How to Use This Issue (September 2016)

UMW exhibit at United Methodist General Conference

Women examine a copy of response, the magazine of United Methodist Women, at the organization’s exhibit at the 2016 United Methodist General Conference in Portland, Oregon.

Who do you think succeeds more—the givers or the takers? I just finished reading Give and Take: Why Helping Others Drives Our Success by Adam Grant. The givers are usually the least successful. But do not despair; so, too, are the givers the most successful, the people in the highest levels in our organizations. The lesson is to give, but do not become a doormat.

Another takeaway from the book: If the giving takes only five minutes, do it. In every issue of response, you learn about ways to give—for five minutes or 150 years. This issue of response shares news and photos of how United Methodist Women contributed to the 2016 General Conference.

If you only have five minutes, read the prayer on page 46. Then sit in silence and meditate on the image of God’s invitation to a party. Or go online and give to the Legacy Fund. It only takes five minutes.

If you have five weeks, consider offering the women of your church a Bible study based on Bishop Sally Dyck’s “Go … Learn … Mercy.” Use Bishop Dyck’s questions as discussion starters.

If you have five months, consider planning a springtime daylong or weekend retreat following the lessons of the 150th anniversary celebration for United Methodist Women Day. Create a prayer circle, rally for clean water and celebrate United Methodist Women’s birthday.

If you have an extra 150 years, include United Methodist Women in your will.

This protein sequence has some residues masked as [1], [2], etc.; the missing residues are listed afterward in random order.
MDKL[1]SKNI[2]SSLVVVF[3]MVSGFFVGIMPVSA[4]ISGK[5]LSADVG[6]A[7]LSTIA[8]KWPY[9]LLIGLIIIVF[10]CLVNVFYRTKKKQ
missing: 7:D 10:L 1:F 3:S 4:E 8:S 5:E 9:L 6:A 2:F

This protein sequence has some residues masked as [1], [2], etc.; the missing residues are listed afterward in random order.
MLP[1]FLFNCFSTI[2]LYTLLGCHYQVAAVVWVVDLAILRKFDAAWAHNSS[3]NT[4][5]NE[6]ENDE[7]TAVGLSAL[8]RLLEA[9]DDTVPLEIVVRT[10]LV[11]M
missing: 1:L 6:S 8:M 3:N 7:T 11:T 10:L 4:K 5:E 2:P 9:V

Giving and talking about giving is not always easy. When I was interviewing the United Methodist Women members who sewed the labyrinths in the story “Ye of Little Faith …” I learned that the project was a bit more complicated than many bargained for. Giving requires sacrifice. The sewing work paid off as General Conference participants followed the path of their labyrinths to slow down and pray.

Give time and talent for the issues you value. Give thanks to God for the time and abundance you have. Give service.

On a personal note, this will be my last “How To” column for response as I am embarking on a new career as a grammar school teacher. It has been a privilege to serve as the interim managing editor for this magazine over the past year and a half. I thank the staff, members and friends whom I have made through my nearly 25 years of service in various capacities to this beautiful organization.

In particular, I thank Yvette Moore, the director of communications, and Tara Barnes, the editor of response, for your intelligence and kindness.

I always say working for United Methodist Women has been like going to graduate school. I have learned new skills and truths about the world. I have found my faith deepened and my spirit enriched.

In every story I’ve written, my heart was touched by United Methodist Women members, the givers and go-getters. I hope through my writing I have inspired you to share your story and give.

I tell my students as they leave my classroom to push in their chairs and tidy their space: “Leave it better than you found it.” I pray that as United Methodist Women members, you know that you have left the world better than you found it.

And for you I give thanks.


Posted in Education, How to Use This Issue, Spiritual growth | Leave a comment

From the President (September 2016)

Thank You

“Are you my tutor?”

“Of course I will be your tutor!”

That was the question and my answer while visiting the Toberman Neighborhood Center in San Pedro, California, a United Methodist Women-supported national mission institution. That visit among many is one of the countless reasons I love United Methodist Women. Members uplift and support one another.

As my term as your national president comes to an end, I want to tell you what a blessing you have been to me. God never fails. When I was at a low point, God reminded me: I formed you as leader. I give all honor and glory to those who saw something in me that allowed me to be the first national president of the independent organization of United Methodist Women.